Water drainage on your lot can affect how much water or moisture your homes exterior will come in contact with. Most subdivision homes have built in swales by builder which are required to meet the water management plan disigned for that particular area. Typically the swales will run from the rear of your home to the front yard. Your rear yard may or maynot be sloped to direct rain, snow runoff and downspout discharge into these swales. Depending the natural slope of your lot some subdivisions will have storm drains installed to collect water and remove it, other lots may have a significant swale runing across the back of the lots to a storm drain on a street. What ever means that has been created it is important not to block the planned drainage methods.
Many times when a sidewalk constructed beside a foundation it will eventually sag and slope towards the foundation. This results in all the water collected by sidewalk now being directed onto your foundation. The most common cause of this occurance is the fact that after a home is backfilled the area adjacent to the foundation is not compacted by machinery and eventually will settle. One cure for this would be to have area compacted with mechanical compactor prior to installing sidewalk.
Retaining Wall Inspections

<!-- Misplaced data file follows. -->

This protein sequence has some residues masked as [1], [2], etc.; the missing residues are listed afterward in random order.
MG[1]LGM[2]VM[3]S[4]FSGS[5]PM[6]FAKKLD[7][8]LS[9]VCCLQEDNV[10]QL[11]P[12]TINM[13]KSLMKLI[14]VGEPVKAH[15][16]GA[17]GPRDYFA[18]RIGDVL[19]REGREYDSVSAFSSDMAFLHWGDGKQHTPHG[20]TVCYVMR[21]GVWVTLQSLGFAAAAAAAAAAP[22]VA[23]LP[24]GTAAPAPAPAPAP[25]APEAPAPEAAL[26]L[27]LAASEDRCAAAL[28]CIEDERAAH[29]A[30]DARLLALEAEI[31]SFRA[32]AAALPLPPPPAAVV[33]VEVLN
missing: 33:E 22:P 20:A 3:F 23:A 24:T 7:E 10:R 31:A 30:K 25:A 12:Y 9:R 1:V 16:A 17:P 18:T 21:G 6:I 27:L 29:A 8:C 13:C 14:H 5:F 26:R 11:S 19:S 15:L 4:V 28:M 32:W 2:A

Retaing walls can vary from simple wood beam construction, stone construction or inter-locking blocks. ( usually retaining walls are built by person with higher property – always check on this ) Construction of retaining walls should not be undertaken without a lot of planning and possibily a professional engineer may have to be consulted. ( check with your local building department prior to designing ) Prior to digging any trenches have your local utilities mark out all the services, no use adding onto the cost of your project. Another issue for retaining walls is that if your wall will redirect water from natural drainage, again you will have to consult with local building department. You may have to plan for draining the soil held back by your retaining wall as when the soil becomes saturated the pressures may actuall cause your wall to shift and / bulge. Repairing a retaining wall can be very expensive and time consuming so getting it right the first time is really important. Barrie Home Inspections will inspect your retaining wall to note any shifting, loose or gaps in materials or any visible bulging of wall.